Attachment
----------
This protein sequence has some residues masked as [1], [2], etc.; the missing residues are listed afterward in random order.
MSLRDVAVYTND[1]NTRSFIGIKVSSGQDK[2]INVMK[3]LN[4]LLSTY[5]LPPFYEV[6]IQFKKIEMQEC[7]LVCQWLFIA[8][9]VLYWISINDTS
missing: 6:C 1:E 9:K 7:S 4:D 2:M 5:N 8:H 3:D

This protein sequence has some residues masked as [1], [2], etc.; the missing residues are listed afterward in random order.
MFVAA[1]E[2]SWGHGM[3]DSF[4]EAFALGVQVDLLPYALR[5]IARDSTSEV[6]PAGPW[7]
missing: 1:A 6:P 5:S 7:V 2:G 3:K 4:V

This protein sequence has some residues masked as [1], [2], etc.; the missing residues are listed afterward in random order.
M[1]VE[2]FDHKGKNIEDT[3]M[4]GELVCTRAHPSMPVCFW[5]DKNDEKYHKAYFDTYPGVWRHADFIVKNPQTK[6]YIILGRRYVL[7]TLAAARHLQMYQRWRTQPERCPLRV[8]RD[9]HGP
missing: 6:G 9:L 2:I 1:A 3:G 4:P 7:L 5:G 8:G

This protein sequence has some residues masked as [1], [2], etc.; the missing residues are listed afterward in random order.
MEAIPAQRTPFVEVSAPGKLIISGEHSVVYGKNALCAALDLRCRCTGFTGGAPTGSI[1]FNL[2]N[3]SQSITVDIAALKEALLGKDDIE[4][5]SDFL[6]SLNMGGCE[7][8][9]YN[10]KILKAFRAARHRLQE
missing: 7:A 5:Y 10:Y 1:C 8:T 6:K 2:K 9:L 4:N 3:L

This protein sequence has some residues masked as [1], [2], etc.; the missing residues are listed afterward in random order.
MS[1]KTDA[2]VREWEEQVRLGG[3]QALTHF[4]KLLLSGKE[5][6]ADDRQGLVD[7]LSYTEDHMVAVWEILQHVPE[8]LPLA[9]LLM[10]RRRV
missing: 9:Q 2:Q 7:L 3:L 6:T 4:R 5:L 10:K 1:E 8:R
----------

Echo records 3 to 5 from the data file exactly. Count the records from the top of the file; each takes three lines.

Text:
This protein sequence has some residues masked as [1], [2], etc.; the missing residues are listed afterward in random order.
M[1]VE[2]FDHKGKNIEDT[3]M[4]GELVCTRAHPSMPVCFW[5]DKNDEKYHKAYFDTYPGVWRHADFIVKNPQTK[6]YIILGRRYVL[7]TLAAARHLQMYQRWRTQPERCPLRV[8]RD[9]HGP
missing: 6:G 9:L 2:I 1:A 3:G 4:P 7:L 5:G 8:G

This protein sequence has some residues masked as [1], [2], etc.; the missing residues are listed afterward in random order.
MEAIPAQRTPFVEVSAPGKLIISGEHSVVYGKNALCAALDLRCRCTGFTGGAPTGSI[1]FNL[2]N[3]SQSITVDIAALKEALLGKDDIE[4][5]SDFL[6]SLNMGGCE[7][8][9]YN[10]KILKAFRAARHRLQE
missing: 7:A 5:Y 10:Y 1:C 8:T 6:K 2:K 9:L 4:N 3:L

This protein sequence has some residues masked as [1], [2], etc.; the missing residues are listed afterward in random order.
MS[1]KTDA[2]VREWEEQVRLGG[3]QALTHF[4]KLLLSGKE[5][6]ADDRQGLVD[7]LSYTEDHMVAVWEILQHVPE[8]LPLA[9]LLM[10]RRRV
missing: 9:Q 2:Q 7:L 3:L 6:T 4:R 5:L 10:K 1:E 8:R